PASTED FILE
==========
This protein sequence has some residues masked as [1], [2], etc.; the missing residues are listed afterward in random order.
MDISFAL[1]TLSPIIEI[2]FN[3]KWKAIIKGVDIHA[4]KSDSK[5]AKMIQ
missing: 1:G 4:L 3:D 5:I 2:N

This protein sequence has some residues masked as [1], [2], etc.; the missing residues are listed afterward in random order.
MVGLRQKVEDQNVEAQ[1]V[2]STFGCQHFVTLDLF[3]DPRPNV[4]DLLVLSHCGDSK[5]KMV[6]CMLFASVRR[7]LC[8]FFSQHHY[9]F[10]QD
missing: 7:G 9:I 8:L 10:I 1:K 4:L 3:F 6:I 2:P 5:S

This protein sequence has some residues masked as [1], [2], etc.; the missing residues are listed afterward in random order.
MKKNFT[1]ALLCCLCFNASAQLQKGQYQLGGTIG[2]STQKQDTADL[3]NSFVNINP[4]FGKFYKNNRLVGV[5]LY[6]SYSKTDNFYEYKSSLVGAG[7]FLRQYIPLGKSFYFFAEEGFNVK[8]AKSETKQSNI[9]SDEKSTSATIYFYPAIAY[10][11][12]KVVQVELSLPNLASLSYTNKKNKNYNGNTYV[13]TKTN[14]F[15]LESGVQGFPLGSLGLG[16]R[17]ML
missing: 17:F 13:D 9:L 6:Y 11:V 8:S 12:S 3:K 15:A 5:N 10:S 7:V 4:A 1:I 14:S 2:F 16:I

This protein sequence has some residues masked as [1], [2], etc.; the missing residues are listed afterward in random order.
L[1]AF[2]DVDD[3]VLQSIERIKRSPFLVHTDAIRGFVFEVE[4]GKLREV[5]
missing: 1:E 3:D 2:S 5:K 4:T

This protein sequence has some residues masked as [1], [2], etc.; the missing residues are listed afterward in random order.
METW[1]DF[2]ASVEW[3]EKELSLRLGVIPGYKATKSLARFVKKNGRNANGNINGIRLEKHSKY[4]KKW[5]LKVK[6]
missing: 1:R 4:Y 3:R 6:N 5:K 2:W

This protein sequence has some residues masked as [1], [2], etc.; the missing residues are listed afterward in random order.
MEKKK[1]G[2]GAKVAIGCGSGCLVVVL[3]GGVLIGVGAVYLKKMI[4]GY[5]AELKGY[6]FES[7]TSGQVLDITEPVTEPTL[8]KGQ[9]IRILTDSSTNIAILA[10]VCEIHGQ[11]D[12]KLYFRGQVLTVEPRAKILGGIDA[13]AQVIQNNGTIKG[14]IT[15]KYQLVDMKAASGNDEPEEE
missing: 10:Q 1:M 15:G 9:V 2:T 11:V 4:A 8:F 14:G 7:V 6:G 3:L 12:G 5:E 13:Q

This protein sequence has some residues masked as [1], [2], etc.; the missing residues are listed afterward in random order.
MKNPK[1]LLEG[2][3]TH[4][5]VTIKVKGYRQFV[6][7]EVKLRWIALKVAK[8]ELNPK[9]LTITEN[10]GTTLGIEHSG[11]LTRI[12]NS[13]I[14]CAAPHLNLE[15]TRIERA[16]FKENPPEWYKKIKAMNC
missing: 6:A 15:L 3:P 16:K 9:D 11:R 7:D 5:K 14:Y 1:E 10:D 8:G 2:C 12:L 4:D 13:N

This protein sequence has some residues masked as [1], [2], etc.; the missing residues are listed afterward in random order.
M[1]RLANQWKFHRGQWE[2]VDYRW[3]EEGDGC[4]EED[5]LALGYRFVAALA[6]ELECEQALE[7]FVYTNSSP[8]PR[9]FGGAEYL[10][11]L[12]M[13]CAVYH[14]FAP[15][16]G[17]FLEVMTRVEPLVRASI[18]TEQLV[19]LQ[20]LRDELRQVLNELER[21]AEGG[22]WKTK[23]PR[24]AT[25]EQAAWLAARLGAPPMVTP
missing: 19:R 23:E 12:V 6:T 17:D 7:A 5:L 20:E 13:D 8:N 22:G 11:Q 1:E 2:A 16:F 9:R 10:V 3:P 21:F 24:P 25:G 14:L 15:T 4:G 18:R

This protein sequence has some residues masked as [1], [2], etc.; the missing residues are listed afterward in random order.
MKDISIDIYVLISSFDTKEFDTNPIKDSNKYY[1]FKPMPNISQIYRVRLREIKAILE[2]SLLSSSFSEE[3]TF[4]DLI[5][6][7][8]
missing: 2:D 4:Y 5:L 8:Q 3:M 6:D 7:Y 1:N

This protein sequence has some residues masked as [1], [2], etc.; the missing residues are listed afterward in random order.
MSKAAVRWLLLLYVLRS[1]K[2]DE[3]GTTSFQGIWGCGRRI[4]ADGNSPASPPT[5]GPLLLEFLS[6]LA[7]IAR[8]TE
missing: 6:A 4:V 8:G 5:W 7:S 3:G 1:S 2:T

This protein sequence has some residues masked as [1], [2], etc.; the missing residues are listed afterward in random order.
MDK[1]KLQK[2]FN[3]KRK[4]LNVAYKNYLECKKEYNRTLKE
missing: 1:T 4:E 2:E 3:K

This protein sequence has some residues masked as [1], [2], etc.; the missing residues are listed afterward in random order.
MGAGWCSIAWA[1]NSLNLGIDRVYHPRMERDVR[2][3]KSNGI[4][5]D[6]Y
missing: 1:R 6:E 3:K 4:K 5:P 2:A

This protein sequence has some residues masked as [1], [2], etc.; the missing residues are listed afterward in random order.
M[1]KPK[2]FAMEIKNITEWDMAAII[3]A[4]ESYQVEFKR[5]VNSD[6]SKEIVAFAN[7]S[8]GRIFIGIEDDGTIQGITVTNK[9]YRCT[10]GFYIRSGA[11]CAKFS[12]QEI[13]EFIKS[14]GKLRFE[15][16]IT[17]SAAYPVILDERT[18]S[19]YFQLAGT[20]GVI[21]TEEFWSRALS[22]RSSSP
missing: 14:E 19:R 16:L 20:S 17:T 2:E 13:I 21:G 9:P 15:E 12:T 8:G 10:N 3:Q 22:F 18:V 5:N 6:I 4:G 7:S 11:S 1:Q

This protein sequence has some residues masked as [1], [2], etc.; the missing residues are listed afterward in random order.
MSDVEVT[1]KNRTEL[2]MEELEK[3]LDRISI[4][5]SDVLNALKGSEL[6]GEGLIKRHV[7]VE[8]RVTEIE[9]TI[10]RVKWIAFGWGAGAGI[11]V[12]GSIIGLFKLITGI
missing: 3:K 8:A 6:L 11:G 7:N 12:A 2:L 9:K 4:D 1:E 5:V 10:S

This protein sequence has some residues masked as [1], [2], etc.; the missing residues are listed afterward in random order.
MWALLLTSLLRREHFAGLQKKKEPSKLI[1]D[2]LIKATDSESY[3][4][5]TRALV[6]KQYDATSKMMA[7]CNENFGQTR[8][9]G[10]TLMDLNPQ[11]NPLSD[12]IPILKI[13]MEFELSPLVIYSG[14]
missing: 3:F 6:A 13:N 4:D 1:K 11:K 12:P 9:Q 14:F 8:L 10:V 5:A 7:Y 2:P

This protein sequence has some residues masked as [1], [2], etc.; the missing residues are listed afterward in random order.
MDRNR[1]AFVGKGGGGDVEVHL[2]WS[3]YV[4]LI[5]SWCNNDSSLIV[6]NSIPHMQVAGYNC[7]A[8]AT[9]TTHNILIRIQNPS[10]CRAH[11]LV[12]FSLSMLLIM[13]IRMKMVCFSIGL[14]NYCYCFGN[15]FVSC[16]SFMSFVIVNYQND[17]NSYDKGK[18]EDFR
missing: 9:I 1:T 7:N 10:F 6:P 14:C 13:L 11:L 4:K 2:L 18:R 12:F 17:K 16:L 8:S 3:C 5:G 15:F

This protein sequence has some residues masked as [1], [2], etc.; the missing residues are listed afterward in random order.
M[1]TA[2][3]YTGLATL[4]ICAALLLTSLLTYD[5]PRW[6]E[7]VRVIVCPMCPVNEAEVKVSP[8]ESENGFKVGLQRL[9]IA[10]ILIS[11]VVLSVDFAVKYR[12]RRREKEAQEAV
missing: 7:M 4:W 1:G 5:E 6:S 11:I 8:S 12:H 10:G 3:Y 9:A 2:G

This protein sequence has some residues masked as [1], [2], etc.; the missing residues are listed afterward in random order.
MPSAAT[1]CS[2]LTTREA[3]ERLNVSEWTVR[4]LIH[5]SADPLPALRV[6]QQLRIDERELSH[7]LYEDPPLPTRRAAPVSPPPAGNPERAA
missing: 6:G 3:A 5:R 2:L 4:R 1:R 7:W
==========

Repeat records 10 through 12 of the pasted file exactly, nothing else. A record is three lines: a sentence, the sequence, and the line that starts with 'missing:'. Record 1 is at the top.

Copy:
This protein sequence has some residues masked as [1], [2], etc.; the missing residues are listed afterward in random order.
MSKAAVRWLLLLYVLRS[1]K[2]DE[3]GTTSFQGIWGCGRRI[4]ADGNSPASPPT[5]GPLLLEFLS[6]LA[7]IAR[8]TE
missing: 6:A 4:V 8:G 5:W 7:S 3:G 1:S 2:T

This protein sequence has some residues masked as [1], [2], etc.; the missing residues are listed afterward in random order.
MDK[1]KLQK[2]FN[3]KRK[4]LNVAYKNYLECKKEYNRTLKE
missing: 1:T 4:E 2:E 3:K

This protein sequence has some residues masked as [1], [2], etc.; the missing residues are listed afterward in random order.
MGAGWCSIAWA[1]NSLNLGIDRVYHPRMERDVR[2][3]KSNGI[4][5]D[6]Y
missing: 1:R 6:E 3:K 4:K 5:P 2:A